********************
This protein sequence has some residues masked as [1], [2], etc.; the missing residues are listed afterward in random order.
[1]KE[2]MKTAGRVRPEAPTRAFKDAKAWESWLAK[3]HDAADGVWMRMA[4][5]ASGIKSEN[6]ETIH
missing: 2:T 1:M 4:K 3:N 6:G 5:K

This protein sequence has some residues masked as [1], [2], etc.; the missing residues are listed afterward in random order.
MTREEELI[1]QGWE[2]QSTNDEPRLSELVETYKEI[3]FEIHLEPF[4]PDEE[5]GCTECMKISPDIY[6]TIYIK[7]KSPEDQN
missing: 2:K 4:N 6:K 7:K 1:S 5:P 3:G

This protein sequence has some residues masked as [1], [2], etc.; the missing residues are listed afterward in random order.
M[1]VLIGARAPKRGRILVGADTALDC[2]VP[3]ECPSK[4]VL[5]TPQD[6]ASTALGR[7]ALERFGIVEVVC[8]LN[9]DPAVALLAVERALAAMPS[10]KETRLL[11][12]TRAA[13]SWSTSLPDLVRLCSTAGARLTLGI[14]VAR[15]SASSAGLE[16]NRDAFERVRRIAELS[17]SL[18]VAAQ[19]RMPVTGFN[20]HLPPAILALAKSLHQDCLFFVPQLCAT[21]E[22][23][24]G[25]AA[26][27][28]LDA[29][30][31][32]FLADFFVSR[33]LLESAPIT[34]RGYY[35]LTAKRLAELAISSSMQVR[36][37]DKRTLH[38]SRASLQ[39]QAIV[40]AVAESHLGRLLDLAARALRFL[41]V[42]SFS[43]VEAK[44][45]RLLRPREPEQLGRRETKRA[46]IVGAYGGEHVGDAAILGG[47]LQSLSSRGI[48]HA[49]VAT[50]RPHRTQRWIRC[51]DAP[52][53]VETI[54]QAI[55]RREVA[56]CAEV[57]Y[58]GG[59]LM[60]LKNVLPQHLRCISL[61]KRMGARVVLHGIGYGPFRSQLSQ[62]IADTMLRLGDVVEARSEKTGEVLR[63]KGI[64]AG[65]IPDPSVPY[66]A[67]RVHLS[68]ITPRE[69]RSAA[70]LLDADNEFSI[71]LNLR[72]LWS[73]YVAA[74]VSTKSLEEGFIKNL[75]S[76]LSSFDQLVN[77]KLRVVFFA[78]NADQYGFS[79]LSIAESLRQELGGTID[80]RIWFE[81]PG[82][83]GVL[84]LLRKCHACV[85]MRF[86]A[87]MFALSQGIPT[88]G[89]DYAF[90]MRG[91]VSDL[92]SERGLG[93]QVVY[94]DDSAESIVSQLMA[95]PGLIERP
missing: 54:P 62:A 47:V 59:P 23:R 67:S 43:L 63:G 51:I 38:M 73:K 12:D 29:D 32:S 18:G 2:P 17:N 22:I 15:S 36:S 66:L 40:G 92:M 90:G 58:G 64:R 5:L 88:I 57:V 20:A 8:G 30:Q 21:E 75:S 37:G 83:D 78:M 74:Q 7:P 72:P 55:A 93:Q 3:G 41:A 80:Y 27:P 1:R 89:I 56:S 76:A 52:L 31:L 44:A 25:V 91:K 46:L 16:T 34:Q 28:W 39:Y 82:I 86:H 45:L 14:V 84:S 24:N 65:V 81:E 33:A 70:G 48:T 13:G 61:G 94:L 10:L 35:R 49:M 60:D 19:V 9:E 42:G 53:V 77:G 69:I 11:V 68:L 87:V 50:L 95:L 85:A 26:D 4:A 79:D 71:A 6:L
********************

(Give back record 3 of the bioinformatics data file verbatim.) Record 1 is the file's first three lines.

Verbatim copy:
This protein sequence has some residues masked as [1], [2], etc.; the missing residues are listed afterward in random order.
M[1]VLIGARAPKRGRILVGADTALDC[2]VP[3]ECPSK[4]VL[5]TPQD[6]ASTALGR[7]ALERFGIVEVVC[8]LN[9]DPAVALLAVERALAAMPS[10]KETRLL[11][12]TRAA[13]SWSTSLPDLVRLCSTAGARLTLGI[14]VAR[15]SASSAGLE[16]NRDAFERVRRIAELS[17]SL[18]VAAQ[19]RMPVTGFN[20]HLPPAILALAKSLHQDCLFFVPQLCAT[21]E[22][23][24]G[25]AA[26][27][28]LDA[29][30][31][32]FLADFFVSR[33]LLESAPIT[34]RGYY[35]LTAKRLAELAISSSMQVR[36][37]DKRTLH[38]SRASLQ[39]QAIV[40]AVAESHLGRLLDLAARALRFL[41]V[42]SFS[43]VEAK[44][45]RLLRPREPEQLGRRETKRA[46]IVGAYGGEHVGDAAILGG[47]LQSLSSRGI[48]HA[49]VAT[50]RPHRTQRWIRC[51]DAP[52][53]VETI[54]QAI[55]RREVA[56]CAEV[57]Y[58]GG[59]LM[60]LKNVLPQHLRCISL[61]KRMGARVVLHGIGYGPFRSQLSQ[62]IADTMLRLGDVVEARSEKTGEVLR[63]KGI[64]AG[65]IPDPSVPY[66]A[67]RVHLS[68]ITPRE[69]RSAA[70]LLDADNEFSI[71]LNLR[72]LWS[73]YVAA[74]VSTKSLEEGFIKNL[75]S[76]LSSFDQLVN[77]KLRVVFFA[78]NADQYGFS[79]LSIAESLRQELGGTID[80]RIWFE[81]PG[82][83]GVL[84]LLRKCHACV[85]MRF[86]A[87]MFALSQGIPT[88]G[89]DYAF[90]MRG[91]VSDL[92]SERGLG[93]QVVY[94]DDSAESIVSQLMA[95]PGLIERP
missing: 54:P 62:A 47:V 59:P 23:R 67:S 43:L 63:G 51:I 38:M 73:K 12:D 29:D 32:S 18:G 2:P 17:N 22:I 15:S 36:S 66:L 40:G 92:M 90:G 58:G 64:R 5:L 88:I 57:V 20:A 8:G 30:Q 21:E 75:S 37:G 83:D 78:M 74:Q 7:P 72:P 55:A 93:Q 3:G 41:A 80:Y 27:P 1:R 89:I 56:S 76:A 52:L 31:L 44:A 25:V 91:K 46:L 16:T 34:Q 28:W 39:Y 82:I 86:H 45:L 14:V 84:S 24:N 65:V 81:E 33:A 70:G 48:T 13:G 61:G 94:L 10:L 35:R 49:M 60:D 19:V 9:E 42:G 53:V 77:G 69:I 11:V 68:L 87:V 50:L 95:L 85:A 26:D 4:A 79:D 71:A 6:L